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J Am Chem Soc. 2011 Dec 21;133(50):20536-45. doi: 10.1021/ja208835z. Epub 2011 Nov 28.

Distinctive attributes of β-lactam target proteins in Acinetobacter baumannii relevant to development of new antibiotics.

Author information

1
Pfizer Worldwide Research, Eastern Point Road, Groton, Connecticut 06340, USA. seungil.han@pfizer.com

Abstract

Multi-drug-resistant forms of the Gram-negative pathogen Acinetobacter baumannii are an emerging threat to human health and further complicate the general problem of treating serious bacterial infections. Meeting this challenge requires an improved understanding of the relationships between the structures of major therapeutic targets in this organism and the activity levels exhibited against it by different antibiotics. Here we report the first crystal structures of A. baumannii penicillin-binding proteins (PBPs) covalently inactivated by four β-lactam antibiotics. We also relate the results to kinetic, biophysical, and computational data. The structure of the class A protein PBP1a was solved in apo form and for its covalent conjugates with benzyl penicillin, imipenem, aztreonam, and the siderophore-conjugated monocarbam MC-1. It included a novel domain genetically spliced into a surface loop of the transpeptidase domain that contains three conserved loops. Also reported here is the first high-resolution structure of the A. baumannii class B enzyme PBP3 in apo form. Comparison of this structure with that of MC-1-derivatized PBP3 of Pseudomonas aeruginosa identified differences between these orthologous proteins in A. baumannii and P. aeruginosa. Thermodynamic analyses indicated that desolvation effects in the PBP3 ligand-binding sites contributed significantly to the thermal stability of the enzyme-antibiotic covalent complexes. Across a significant range of values, they correlated well with results from studies of inactivation kinetics and the protein structures. The structural, biophysical, and computational data help rationalize differences in the functional performance of antibiotics against different protein targets and can be used to guide the design of future agents.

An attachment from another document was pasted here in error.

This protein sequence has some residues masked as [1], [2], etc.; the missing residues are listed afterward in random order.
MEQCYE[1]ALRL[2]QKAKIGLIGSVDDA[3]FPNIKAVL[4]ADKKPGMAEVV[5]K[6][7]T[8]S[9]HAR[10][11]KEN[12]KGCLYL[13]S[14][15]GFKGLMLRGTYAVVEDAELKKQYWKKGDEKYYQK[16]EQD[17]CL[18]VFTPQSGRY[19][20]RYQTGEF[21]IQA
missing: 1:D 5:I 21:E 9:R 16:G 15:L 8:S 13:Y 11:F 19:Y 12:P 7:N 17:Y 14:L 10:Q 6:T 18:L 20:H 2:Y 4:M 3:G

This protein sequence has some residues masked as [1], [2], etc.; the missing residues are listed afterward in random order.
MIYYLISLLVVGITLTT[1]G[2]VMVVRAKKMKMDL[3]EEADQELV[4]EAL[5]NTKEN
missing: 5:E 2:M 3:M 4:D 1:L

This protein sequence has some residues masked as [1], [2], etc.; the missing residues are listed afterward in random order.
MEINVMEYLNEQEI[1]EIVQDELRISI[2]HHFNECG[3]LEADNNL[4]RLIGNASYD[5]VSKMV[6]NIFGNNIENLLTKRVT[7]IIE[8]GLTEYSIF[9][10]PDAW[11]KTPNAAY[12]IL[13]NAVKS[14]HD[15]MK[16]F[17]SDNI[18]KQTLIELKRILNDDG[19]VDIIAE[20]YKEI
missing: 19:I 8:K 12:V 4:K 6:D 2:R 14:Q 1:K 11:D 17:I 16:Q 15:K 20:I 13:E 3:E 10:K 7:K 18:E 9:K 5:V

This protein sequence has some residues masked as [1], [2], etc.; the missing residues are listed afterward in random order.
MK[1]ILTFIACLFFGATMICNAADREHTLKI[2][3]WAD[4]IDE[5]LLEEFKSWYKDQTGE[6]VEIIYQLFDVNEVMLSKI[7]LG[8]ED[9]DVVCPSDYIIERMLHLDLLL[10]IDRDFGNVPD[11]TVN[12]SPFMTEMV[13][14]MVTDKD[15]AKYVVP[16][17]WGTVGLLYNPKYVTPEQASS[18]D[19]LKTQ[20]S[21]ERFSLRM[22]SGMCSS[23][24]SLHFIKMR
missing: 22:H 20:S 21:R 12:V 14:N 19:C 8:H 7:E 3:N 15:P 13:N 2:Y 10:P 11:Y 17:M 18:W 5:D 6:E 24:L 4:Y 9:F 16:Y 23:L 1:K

PMID:
22050378
DOI:
10.1021/ja208835z
[Indexed for MEDLINE]

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